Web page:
The words on the FMLA Certification jump out at us: “Unknown.” “Unpredictable.” “Probably.” Instead of the certainty we were looking for, we have more questions.

The DOL regulations require that the FMLA Certifications not only be “complete,” but also “sufficient.” What is “sufficient?” In looking at this issue recently, we found no DOL advisory opinions, although there are some court rulings to guide us.

As an initial matter, rely on the regulations: a medical certification is incomplete if information requested is not provided, and it is insufficient if it the information provided is vague, ambiguous or non-responsive.  29 C.F.R. 825.305(c).

“Vague, ambiguous or non-responsive.”  Words (drafted by a lawyer, no doubt) that mean when the details of the certification are unclear, or inherently inconsistent, we can ask more questions.

  • A district court in New York that found the certification was “incomplete” where the answer “unknown” was provided in response to several questions.  See Potter v. Potter, No. 07-cv-0124 BMC, 2010 U.S. Dist. LEXI 145243, *18-19 (E.D.N.Y January 21, 2010).
  • The Seventh Circuit Court of Appeals in the case of Muhammad v. Indiana Bell Tel. Co., Inc., 182 Fed. Appx. 551, 554 (7th Cir. 2006) determined that an employee’s certification was insufficient where — in response to the question that asks about duration and frequency of intermittent leave — the provider wrote only that the need for leave was “patient driven, so when she experiences this pain she may need 1-2 days off work.”)
  • A Pennsylvania district court rejected the patient certification as insufficient where “[i]n response to a portion of the form requesting ‘the likely duration and frequency of episodes of incapacity,’ [the doctor] responded that the ‘Frequency of episodes is COMPLETELY UNPREDICTABLE.’” See Tome v. Harley Davidson Motor Co., No. 1: CV-06-2155, 2007 U.S. Dist. LEXIS 78789, 2007 WL 3125090, at *6 (M.D. Pa. October 24, 2007).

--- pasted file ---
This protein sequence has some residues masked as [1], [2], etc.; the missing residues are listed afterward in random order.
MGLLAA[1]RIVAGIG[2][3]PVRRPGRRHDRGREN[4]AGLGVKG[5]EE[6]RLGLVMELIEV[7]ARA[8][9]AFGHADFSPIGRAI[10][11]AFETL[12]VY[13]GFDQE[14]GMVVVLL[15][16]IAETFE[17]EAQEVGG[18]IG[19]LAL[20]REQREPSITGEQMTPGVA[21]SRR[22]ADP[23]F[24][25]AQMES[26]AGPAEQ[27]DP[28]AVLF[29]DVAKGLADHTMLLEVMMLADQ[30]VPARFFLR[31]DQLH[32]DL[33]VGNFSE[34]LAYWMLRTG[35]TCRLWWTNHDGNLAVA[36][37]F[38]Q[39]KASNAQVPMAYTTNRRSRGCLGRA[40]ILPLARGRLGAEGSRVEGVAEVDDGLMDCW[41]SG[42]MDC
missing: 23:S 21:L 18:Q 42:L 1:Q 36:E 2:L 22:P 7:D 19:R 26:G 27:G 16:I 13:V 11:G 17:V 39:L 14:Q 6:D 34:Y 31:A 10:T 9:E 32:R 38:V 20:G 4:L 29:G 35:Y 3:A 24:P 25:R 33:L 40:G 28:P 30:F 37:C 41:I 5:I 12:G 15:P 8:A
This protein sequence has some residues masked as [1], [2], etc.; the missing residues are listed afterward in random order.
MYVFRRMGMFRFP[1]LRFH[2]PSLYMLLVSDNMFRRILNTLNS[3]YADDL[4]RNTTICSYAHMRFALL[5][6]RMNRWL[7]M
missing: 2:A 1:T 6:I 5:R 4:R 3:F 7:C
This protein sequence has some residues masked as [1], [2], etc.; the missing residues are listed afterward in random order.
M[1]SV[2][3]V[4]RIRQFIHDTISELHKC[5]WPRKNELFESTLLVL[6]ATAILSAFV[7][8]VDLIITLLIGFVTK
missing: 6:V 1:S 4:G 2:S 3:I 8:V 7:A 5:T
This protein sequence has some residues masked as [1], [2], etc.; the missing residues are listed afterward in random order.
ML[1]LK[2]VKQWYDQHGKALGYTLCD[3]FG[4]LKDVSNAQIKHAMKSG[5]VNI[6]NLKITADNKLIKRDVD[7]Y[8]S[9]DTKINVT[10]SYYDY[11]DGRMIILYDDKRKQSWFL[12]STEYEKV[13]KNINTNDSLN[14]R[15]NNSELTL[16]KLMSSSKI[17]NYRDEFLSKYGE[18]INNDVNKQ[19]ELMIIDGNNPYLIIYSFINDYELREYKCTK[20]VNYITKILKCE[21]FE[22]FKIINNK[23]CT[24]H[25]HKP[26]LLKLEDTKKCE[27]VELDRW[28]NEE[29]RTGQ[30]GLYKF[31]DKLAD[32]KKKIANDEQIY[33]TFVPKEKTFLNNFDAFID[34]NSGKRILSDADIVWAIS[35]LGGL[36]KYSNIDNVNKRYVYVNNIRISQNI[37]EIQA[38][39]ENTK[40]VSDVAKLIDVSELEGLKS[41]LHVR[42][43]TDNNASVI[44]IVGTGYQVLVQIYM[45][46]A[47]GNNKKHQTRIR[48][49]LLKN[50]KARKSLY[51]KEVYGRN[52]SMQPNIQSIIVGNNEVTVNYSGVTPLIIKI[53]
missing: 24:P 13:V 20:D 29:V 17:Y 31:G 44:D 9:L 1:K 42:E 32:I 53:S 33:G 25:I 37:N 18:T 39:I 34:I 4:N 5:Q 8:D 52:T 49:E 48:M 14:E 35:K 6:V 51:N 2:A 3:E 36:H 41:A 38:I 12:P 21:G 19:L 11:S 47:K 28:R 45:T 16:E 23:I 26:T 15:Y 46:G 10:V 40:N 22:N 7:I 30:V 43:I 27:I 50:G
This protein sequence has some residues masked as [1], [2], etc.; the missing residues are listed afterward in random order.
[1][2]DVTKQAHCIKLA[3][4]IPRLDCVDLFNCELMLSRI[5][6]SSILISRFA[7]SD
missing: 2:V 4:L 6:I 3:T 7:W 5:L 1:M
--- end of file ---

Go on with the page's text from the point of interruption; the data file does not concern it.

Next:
So, here is your reminder to carefully read those certifications when they first arrive. If the certification includes a statement that the employee is “unable to perform job functions,” but fails to specify those job functions, then it is unclear or non-responsive. Ask for more.

Or, if the certification includes the terms, “unknown” and “probably,” look at it closely. “Unknown” and “probably” do not provide clear answers to the questions about the period of incapacity and the estimated treatment schedule or part-time or reduced work schedule.  Ask for clarification.

Remember, you can’t just deny the leave. You may say that the certification is insufficient or incomplete. Use the Designation Form (Form WH-382) and be specific about what is missing, what is unclear and what needs clarification.

The FMLA can be daunting, so don’t settle for vague and ambiguous. Seek clarity.